The Data Digest: Profiling Digital Dads

One of the responsibilities of my role includes analyzing data in complex ways to help our clients understand how their target groups behave and if there are more relevant ways to segment them based on the results. However, sometimes it just makes sense to take a step back and look at some basic demographic profiles as a starting point for further analysis. We developed a new deliverable that we call Demographic Overview, and we kicked off the series with digital dads, followed by digital moms, and these will soon be complemented with digital natives and digital Seniors.

So why is it important for companies to look at dads? Forrester’s Technographics® data shows that s lightly more than one-third of US online men ages 18 to 50 are parents of a child younger than 18 living with them. Companies need to understand how the digital profile of dads differs from non-dads, as their behaviors influence the tech behaviors of their kids.

Some of our findings include that in general, dads are more likely to use the Internet as a resource, while non-dads are more active in entertainment-focused activities such as social networking. But dads know how to use social media to get their point across: 72% of dads who regularly engage in social activities have posted a review of a product or service on Twitter in the past 12 months, as compared with only 57% of non-dads.

Marketers should target dads for youth-related technology products like game consoles, mobiles, or tablets. The iPad is a great example: With its wide range of children’s apps and children’s books, it has become a true family device, not just a personal device.


Potentially Misleading Infographic

Having recently read a Pew Research report on Twitter usage ( I couldn't help but notice the eye-popping 72% figure in the infographic. Upon quick glance, it seems hard to believe. In fact, with Pew Internet showing that just 13% of U.S. adults use Twitter, a headline of "72% of dads have posted a review of a product on Twitter" seems hard to stomach. I see, though, that the figure doesn't, in fact, refer to all dads, as the headline subtley suggests; rather, it refers only to the 20% of dads (587 out of 2.917) who engage in any online social activities. Rebased, the "true" finding is that 14.5% of dads post product reviews on Twitter, much more in keeping with the overall population estimate of Twitter users from Pew. I just think that the headline, while provocative from a publicity standpoint, can lead certain readers astray if they are not paying keen attention to the details of how you derived the statistic.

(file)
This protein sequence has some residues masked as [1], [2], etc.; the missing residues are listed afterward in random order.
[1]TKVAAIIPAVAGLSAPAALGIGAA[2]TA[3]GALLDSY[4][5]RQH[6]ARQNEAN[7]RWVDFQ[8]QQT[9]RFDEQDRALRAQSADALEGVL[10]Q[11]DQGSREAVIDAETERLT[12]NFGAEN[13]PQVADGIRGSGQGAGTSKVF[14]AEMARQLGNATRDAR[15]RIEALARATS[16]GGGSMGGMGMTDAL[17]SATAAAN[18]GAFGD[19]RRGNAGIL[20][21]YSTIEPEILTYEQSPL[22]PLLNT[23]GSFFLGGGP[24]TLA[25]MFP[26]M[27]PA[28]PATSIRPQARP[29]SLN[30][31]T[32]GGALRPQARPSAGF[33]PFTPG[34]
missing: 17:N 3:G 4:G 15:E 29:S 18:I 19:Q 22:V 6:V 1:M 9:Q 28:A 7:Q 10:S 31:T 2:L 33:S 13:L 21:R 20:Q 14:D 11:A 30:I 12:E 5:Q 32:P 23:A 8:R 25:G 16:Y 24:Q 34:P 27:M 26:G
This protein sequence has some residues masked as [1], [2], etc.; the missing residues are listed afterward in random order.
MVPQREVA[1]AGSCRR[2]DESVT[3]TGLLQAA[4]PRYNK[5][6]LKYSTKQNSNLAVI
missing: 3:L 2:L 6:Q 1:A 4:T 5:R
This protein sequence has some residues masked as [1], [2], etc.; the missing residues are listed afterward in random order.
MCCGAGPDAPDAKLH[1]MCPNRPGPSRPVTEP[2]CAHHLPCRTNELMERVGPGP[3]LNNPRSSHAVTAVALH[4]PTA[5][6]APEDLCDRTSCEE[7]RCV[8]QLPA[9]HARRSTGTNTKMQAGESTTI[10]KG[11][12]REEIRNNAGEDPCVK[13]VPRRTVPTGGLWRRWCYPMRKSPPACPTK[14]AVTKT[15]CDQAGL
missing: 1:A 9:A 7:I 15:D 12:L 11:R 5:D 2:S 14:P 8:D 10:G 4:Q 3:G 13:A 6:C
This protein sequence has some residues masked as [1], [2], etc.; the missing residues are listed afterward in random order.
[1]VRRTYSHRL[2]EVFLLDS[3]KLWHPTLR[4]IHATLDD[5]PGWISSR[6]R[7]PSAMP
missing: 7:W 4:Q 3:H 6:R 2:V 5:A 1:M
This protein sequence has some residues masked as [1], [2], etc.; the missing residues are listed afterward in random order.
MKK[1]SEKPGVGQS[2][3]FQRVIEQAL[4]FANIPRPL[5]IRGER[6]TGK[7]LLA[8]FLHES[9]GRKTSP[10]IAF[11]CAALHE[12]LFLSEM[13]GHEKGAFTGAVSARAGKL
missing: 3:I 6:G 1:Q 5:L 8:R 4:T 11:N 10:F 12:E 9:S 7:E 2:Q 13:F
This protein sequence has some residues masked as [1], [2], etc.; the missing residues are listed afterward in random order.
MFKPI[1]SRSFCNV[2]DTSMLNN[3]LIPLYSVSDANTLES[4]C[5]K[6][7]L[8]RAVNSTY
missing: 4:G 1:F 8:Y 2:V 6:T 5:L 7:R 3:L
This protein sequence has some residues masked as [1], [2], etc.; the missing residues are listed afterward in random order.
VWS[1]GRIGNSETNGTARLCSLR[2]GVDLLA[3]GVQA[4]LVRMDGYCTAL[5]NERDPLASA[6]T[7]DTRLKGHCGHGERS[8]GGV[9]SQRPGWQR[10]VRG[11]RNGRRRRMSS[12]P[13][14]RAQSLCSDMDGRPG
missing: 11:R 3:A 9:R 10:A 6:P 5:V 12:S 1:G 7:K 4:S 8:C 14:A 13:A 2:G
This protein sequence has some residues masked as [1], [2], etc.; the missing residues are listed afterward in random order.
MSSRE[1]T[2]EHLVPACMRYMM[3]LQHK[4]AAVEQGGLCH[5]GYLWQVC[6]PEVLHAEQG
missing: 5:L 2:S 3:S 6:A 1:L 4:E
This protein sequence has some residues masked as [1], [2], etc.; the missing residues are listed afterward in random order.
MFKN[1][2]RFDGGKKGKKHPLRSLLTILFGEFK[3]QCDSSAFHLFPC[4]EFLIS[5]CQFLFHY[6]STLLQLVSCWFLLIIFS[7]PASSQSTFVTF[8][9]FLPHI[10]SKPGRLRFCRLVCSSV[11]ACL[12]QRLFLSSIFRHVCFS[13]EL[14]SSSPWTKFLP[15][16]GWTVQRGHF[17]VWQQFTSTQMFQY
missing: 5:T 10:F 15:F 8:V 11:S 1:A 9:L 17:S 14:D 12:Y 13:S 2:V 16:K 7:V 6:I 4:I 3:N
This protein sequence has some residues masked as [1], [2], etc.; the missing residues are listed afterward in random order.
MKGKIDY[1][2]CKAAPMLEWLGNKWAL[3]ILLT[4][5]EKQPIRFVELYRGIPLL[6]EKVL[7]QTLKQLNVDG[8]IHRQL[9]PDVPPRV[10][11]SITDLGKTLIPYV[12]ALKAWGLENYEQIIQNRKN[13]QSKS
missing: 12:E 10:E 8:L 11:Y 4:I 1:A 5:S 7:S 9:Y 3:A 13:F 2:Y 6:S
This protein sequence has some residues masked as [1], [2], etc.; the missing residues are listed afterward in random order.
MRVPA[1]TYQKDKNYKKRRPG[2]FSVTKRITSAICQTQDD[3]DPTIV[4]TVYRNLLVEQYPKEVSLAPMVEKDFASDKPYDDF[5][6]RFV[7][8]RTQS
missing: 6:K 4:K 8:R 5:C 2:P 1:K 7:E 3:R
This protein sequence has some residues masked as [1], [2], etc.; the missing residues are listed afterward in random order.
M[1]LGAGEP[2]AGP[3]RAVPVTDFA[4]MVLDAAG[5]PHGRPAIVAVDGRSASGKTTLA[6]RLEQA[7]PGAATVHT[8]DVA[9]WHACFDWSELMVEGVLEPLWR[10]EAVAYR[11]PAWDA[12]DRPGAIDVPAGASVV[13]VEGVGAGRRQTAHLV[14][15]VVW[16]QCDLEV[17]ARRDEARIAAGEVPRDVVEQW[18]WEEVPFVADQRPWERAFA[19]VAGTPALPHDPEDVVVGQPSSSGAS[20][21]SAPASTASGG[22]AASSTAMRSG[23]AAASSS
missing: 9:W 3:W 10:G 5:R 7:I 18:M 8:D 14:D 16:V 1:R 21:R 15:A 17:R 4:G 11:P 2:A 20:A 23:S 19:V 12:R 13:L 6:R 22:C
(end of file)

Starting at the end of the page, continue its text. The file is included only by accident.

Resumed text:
The devil is in the detail

thanks for your response. You are absolutely right. This graphic was taken from a larger graphic, and without the introduction by other information people could misunderstand the context. I hoped that people would get this nuance by adding the base to the graphic. I also now made it more clear in the text.

This actually leads to another interesting discussion that we had on this blog and in our community about infographics and if/how they can help tell a story:

Thanks again for your response, I'll take your comment to heart and be more specific in the future.
Best regards,

Interesting Study

Coming from a household of an older generation, it was a shocker to see the Twitter statistic about dads tweeting their reviews. Only because my dad personally although orders online, wouldn't have a clue what Twitter is. For someone who works with a company that relies on the internet as its main purchasing platform, this is great news to see that dad's make many of the purchasing decisions on the fly, without waiting for the funds to be available. However I do see this relates mainly to just digital gadgets for their family rather than a broad range of products and services. It would be interesting to know the purchasing statistics for things like luxury health services, household needs, and travel products and services. Thanks for the useful marketing information though.